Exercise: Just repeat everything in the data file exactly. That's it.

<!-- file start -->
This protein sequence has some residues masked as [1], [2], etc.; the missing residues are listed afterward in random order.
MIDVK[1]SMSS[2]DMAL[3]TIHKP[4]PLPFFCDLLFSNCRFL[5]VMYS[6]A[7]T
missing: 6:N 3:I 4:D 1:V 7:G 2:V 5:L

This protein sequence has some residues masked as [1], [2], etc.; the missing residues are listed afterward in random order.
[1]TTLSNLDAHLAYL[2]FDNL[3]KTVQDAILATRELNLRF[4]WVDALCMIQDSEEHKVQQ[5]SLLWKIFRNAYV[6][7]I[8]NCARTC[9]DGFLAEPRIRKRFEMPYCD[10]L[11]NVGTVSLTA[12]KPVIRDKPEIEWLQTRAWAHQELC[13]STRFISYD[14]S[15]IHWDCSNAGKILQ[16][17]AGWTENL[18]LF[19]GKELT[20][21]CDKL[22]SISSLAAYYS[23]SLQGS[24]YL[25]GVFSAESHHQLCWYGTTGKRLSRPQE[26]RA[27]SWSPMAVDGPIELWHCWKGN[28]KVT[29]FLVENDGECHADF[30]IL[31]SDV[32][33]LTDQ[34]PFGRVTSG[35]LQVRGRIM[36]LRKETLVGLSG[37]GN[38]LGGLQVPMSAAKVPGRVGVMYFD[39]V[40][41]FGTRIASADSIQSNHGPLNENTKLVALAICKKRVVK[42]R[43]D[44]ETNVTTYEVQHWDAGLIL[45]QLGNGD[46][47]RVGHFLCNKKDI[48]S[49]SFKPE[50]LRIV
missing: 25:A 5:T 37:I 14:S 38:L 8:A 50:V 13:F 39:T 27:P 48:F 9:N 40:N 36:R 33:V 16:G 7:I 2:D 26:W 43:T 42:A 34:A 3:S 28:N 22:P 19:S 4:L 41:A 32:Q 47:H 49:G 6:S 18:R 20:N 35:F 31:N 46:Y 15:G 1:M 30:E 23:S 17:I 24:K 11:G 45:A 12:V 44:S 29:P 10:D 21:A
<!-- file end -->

This protein sequence has some residues masked as [1], [2], etc.; the missing residues are listed afterward in random order.
MIDVK[1]SMSS[2]DMAL[3]TIHKP[4]PLPFFCDLLFSNCRFL[5]VMYS[6]A[7]T
missing: 6:N 3:I 4:D 1:V 7:G 2:V 5:L

This protein sequence has some residues masked as [1], [2], etc.; the missing residues are listed afterward in random order.
[1]TTLSNLDAHLAYL[2]FDNL[3]KTVQDAILATRELNLRF[4]WVDALCMIQDSEEHKVQQ[5]SLLWKIFRNAYV[6][7]I[8]NCARTC[9]DGFLAEPRIRKRFEMPYCD[10]L[11]NVGTVSLTA[12]KPVIRDKPEIEWLQTRAWAHQELC[13]STRFISYD[14]S[15]IHWDCSNAGKILQ[16][17]AGWTENL[18]LF[19]GKELT[20][21]CDKL[22]SISSLAAYYS[23]SLQGS[24]YL[25]GVFSAESHHQLCWYGTTGKRLSRPQE[26]RA[27]SWSPMAVDGPIELWHCWKGN[28]KVT[29]FLVENDGECHADF[30]IL[31]SDV[32][33]LTDQ[34]PFGRVTSG[35]LQVRGRIM[36]LRKETLVGLSG[37]GN[38]LGGLQVPMSAAKVPGRVGVMYFD[39]V[40][41]FGTRIASADSIQSNHGPLNENTKLVALAICKKRVVK[42]R[43]D[44]ETNVTTYEVQHWDAGLIL[45]QLGNGD[46][47]RVGHFLCNKKDI[48]S[49]SFKPE[50]LRIV
missing: 25:A 5:T 37:I 14:S 38:L 8:A 50:V 13:F 39:T 27:P 48:F 9:N 40:N 36:R 33:V 16:G 7:I 2:D 26:W 43:T 42:A 34:A 3:S 28:N 22:P 19:S 4:L 41:A 32:Q 47:H 49:G 6:S 18:R 20:N 35:F 31:N 46:Y 15:G 1:M 30:E 23:S 17:I 24:K 11:G 45:A 12:V 44:S 29:P 10:D 21:A